Washington

  • February 06, 2024

    Fed Lifts Actions Against BNP Paribas, Tiny FTX-Linked Bank

    The Federal Reserve Board has ended enforcement actions it brought against Washington-based Farmington State Bank and France's BNP Paribas, the regulator announced Tuesday.

  • February 06, 2024

    Amazon Says Class Cert. Not Appropriate In Military Bias Suit

    Claims that Amazon systematically demoted and fired workers who took military leave should not move forward on a class basis, the online retail giant said, telling a Washington federal court that evidence shows thousands of military workers took time off without a hitch.

  • February 06, 2024

    GOP Chided For Turning On Border Policies They 'Demanded'

    Democratic lawmakers on Tuesday criticized Republicans for turning on a $118 billion border security package ahead of a Senate vote scheduled for Wednesday, with Sen. Patty Murray, D-Wash., saying Republican lawmakers were renouncing border policies they themselves insisted on.

  • February 06, 2024

    Judge Plans Field Trip To Dam Tribe Says Kills Protected Fish

    A Washington federal judge is planning a field trip to a rock dam and sheet pile wall on the Puyallup River that a Washington tribe says is harmful to endangered wild salmon, saying Tuesday from the bench that it's been difficult to see "what's going on out there" from photos and courtroom arguments.

  • February 06, 2024

    737 Max In Alaska Air Blowout Had 'Missing' Bolts, NTSB Says

    A mid-cabin panel that blew off a Boeing 737 Max 9 jet mid-flight last month appeared to have been missing four bolts meant to secure it in place, before the aircraft was ever delivered to Alaska Airlines, the National Transportation Safety Board said in a preliminary report Tuesday.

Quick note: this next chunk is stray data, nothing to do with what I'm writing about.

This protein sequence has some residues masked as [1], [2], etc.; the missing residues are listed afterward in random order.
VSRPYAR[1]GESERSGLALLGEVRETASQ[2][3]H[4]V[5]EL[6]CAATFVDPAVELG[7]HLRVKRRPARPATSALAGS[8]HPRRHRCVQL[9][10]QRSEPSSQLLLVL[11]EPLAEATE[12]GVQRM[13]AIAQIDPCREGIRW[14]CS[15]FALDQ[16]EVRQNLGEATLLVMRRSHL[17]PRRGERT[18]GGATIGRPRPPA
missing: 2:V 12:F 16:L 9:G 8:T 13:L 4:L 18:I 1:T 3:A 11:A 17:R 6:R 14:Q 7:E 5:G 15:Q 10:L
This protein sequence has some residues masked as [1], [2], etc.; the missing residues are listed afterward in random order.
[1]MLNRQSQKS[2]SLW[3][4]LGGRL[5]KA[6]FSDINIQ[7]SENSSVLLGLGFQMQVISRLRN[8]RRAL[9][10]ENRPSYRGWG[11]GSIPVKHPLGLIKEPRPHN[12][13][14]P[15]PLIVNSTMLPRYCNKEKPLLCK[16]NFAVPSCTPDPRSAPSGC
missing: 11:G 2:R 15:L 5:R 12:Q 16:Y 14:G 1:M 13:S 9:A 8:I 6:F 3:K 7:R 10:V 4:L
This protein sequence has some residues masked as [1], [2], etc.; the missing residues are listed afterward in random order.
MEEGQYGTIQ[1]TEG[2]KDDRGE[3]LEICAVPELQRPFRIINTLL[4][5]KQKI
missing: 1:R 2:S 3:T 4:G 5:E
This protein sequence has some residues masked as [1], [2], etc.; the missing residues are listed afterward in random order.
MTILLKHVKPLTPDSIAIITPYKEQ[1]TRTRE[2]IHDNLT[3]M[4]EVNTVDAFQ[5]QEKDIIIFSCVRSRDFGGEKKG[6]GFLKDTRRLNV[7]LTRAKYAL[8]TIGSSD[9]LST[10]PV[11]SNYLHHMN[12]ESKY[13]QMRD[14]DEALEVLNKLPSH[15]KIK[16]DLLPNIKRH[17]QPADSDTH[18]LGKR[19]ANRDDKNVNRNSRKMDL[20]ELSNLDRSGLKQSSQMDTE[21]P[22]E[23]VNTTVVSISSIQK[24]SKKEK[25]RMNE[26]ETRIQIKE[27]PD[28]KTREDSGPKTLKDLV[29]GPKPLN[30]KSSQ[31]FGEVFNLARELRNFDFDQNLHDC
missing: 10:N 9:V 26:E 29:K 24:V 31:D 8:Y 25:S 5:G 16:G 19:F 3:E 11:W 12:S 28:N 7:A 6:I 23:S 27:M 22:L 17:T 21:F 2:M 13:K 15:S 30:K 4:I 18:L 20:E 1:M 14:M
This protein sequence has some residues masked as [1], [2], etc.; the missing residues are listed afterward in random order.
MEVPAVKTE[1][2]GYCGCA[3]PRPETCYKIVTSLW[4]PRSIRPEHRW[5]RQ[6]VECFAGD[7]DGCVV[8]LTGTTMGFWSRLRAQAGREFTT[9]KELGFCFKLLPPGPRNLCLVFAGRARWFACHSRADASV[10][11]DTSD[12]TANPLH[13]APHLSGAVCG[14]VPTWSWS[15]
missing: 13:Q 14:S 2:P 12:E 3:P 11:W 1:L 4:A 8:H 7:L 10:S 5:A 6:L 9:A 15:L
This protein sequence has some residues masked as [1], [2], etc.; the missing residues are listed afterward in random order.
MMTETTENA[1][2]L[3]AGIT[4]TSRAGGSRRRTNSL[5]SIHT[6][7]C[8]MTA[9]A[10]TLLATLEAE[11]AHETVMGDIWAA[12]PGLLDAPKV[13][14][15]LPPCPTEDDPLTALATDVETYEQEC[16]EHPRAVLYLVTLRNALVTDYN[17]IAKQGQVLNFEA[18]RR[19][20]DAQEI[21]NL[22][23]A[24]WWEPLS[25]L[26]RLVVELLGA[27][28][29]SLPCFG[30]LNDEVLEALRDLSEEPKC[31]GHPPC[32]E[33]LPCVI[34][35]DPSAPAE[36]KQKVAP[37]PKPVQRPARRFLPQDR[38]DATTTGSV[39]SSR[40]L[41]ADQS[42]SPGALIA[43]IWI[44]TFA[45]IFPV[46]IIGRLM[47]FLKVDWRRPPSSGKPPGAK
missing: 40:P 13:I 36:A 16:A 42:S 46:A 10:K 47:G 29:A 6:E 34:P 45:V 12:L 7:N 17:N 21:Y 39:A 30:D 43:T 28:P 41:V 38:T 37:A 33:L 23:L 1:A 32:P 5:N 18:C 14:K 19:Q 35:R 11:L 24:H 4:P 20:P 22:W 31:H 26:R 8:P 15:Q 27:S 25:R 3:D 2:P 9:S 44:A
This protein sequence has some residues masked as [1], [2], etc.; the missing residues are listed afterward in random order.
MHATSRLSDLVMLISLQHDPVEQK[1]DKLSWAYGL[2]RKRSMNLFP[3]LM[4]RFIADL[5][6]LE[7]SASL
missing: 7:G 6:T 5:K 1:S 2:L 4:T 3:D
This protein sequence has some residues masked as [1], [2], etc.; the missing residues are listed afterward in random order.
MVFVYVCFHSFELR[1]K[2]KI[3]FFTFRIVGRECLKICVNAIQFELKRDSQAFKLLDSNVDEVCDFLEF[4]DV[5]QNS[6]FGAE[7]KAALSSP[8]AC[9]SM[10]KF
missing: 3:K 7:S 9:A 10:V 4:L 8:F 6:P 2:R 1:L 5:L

• February 06, 2024

    9th Circ. To DOL In Wage Rule Case: 'That's Just Not True'

    A Ninth Circuit panel on Tuesday appeared to push back against the federal government's argument that the U.S. Department of Labor's federal contract worker minimum wage rule is lawful because it promotes economy and efficiency.

  • February 06, 2024

    FTC Presses To Keep Seller Info From Amazon If Suit Survives

    The Federal Trade Commission urged a Washington federal court on Tuesday not to toss its landmark case accusing Amazon of monopolizing online retail sales and also pushed to prevent exposure of sellers' confidential information to the e-commerce giant while the case is underway.

  • February 06, 2024

    9th Circ. Won't Revive Oracle Worker's Retaliation Suit

    A former cloud service project manager at Oracle in Canada cannot revive his lawsuit claiming the software company retaliated against him after he refused to participate in what he believed was fraud, the Ninth Circuit ruled Tuesday, saying federal whistleblower anti-retaliation laws don't apply outside the United States.

  • February 06, 2024

    Express Scripts Cites Low Bar To Keep AG Suit In Fed. Court

    Pharmacy benefit manager Express Scripts Inc. pressed the Ninth Circuit on Monday to let it force its part of a California attorney general antitrust suit over skyrocketing insulin prices into federal court, arguing the enforcer and a U.S. district judge imposed the wrong standards in sending the case back to state court.

  • February 06, 2024

    NanoString Can Tap $142.5M DIP As It Weighs Ch. 11 Sale

    Life sciences company NanoString Technologies Inc. received a Delaware bankruptcy judge's approval Tuesday to borrow a portion of $142.5 million in Chapter 11 financing that the company will use to support operations while assessing outside offers to buy its business.

  • February 06, 2024

    Zillow Rival Appeals Property Listings Suit Loss To 9th Circ.